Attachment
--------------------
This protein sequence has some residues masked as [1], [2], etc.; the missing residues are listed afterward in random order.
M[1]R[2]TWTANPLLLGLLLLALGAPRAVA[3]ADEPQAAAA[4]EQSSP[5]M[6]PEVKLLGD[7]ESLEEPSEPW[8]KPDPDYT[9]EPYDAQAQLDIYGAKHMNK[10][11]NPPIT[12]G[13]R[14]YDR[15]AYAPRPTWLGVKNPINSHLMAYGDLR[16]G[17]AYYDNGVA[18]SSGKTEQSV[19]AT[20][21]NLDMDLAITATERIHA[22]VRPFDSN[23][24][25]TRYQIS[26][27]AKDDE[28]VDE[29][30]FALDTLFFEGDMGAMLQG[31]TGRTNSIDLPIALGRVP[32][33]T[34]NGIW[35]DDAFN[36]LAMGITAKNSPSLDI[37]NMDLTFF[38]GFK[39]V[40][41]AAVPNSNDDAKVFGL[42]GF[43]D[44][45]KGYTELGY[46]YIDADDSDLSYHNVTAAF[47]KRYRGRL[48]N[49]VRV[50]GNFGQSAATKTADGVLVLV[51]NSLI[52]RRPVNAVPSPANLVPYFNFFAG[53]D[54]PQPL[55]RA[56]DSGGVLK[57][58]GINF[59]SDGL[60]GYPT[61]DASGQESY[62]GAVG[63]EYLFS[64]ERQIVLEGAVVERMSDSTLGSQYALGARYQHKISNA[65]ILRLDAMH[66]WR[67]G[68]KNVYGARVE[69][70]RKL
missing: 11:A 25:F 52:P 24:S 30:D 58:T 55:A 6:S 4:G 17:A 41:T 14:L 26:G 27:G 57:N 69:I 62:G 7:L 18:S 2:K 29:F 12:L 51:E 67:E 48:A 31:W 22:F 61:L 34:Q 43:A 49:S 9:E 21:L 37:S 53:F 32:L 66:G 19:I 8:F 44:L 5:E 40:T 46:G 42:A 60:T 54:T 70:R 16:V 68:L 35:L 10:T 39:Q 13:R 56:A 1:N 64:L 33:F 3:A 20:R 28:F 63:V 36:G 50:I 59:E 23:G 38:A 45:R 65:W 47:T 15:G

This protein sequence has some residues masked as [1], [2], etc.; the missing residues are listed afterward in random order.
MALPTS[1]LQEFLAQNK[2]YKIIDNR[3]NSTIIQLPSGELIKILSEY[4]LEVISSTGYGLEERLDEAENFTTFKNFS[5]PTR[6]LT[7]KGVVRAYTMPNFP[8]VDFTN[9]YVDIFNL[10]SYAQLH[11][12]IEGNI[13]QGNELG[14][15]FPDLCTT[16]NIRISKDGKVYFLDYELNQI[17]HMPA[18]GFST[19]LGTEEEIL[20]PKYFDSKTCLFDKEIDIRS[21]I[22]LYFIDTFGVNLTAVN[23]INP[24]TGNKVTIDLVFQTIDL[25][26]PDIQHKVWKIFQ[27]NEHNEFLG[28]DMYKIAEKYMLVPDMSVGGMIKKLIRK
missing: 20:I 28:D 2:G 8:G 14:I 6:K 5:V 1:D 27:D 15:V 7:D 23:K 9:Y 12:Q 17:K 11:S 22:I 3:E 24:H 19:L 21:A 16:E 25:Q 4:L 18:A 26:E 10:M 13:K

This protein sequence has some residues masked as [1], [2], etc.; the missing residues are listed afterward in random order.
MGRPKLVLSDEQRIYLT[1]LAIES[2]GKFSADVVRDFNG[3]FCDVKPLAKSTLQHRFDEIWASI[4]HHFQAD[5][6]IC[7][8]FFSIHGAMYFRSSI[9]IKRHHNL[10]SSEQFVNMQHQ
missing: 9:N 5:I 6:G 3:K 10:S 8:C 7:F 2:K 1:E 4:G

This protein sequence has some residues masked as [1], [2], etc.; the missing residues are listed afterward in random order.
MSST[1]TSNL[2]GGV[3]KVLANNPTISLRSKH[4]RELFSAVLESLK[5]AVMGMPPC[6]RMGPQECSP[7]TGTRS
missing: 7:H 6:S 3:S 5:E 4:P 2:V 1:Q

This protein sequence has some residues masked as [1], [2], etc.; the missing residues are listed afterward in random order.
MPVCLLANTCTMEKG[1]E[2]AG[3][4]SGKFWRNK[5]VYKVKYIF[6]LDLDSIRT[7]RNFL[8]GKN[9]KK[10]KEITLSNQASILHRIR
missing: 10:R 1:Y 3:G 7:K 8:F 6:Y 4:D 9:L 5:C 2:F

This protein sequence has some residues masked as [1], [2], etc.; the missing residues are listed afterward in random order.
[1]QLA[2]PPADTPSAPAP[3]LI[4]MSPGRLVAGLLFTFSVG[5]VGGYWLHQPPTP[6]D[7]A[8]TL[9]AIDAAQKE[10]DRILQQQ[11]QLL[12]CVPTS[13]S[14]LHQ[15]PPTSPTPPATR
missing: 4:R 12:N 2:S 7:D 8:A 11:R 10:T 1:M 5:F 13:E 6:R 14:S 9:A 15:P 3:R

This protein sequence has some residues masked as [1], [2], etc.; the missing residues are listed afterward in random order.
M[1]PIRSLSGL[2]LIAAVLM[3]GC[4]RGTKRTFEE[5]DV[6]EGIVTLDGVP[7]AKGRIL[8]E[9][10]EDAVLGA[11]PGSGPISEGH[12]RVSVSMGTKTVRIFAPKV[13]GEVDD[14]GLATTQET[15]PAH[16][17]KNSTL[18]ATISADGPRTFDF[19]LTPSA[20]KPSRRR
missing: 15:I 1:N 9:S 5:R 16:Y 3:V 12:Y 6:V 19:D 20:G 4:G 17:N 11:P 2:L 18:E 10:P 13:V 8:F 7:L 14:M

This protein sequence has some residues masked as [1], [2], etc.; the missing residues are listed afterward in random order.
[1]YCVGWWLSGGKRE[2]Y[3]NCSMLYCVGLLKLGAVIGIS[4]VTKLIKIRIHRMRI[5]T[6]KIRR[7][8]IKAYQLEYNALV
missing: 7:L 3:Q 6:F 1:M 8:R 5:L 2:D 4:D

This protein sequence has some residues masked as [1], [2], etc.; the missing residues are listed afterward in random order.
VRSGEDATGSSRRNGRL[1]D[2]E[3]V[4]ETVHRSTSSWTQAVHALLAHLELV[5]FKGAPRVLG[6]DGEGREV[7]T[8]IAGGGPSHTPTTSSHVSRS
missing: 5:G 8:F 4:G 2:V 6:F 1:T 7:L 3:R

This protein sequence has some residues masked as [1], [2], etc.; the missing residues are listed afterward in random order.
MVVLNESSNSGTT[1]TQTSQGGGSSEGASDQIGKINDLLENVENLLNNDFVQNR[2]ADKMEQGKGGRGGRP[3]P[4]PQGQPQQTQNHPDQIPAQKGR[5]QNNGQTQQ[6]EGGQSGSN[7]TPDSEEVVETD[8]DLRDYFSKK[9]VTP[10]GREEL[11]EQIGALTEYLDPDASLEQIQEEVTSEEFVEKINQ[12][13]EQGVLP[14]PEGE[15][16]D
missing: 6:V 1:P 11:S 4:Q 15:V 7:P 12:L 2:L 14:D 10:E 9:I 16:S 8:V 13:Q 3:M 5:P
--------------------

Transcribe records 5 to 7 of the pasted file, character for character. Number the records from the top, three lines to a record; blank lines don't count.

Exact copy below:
This protein sequence has some residues masked as [1], [2], etc.; the missing residues are listed afterward in random order.
MPVCLLANTCTMEKG[1]E[2]AG[3][4]SGKFWRNK[5]VYKVKYIF[6]LDLDSIRT[7]RNFL[8]GKN[9]KK[10]KEITLSNQASILHRIR
missing: 10:R 1:Y 3:G 7:K 8:F 6:Y 4:D 9:L 5:C 2:F

This protein sequence has some residues masked as [1], [2], etc.; the missing residues are listed afterward in random order.
[1]QLA[2]PPADTPSAPAP[3]LI[4]MSPGRLVAGLLFTFSVG[5]VGGYWLHQPPTP[6]D[7]A[8]TL[9]AIDAAQKE[10]DRILQQQ[11]QLL[12]CVPTS[13]S[14]LHQ[15]PPTSPTPPATR
missing: 4:R 12:N 2:S 7:D 8:A 11:R 10:T 1:M 5:F 13:E 6:R 14:S 9:A 15:P 3:R

This protein sequence has some residues masked as [1], [2], etc.; the missing residues are listed afterward in random order.
M[1]PIRSLSGL[2]LIAAVLM[3]GC[4]RGTKRTFEE[5]DV[6]EGIVTLDGVP[7]AKGRIL[8]E[9][10]EDAVLGA[11]PGSGPISEGH[12]RVSVSMGTKTVRIFAPKV[13]GEVDD[14]GLATTQET[15]PAH[16][17]KNSTL[18]ATISADGPRTFDF[19]LTPSA[20]KPSRRR
missing: 15:I 1:N 9:S 5:R 16:Y 3:V 12:Y 6:V 19:D 20:G 4:G 17:N 11:P 2:L 18:E 10:P 13:V 8:F 7:L 14:M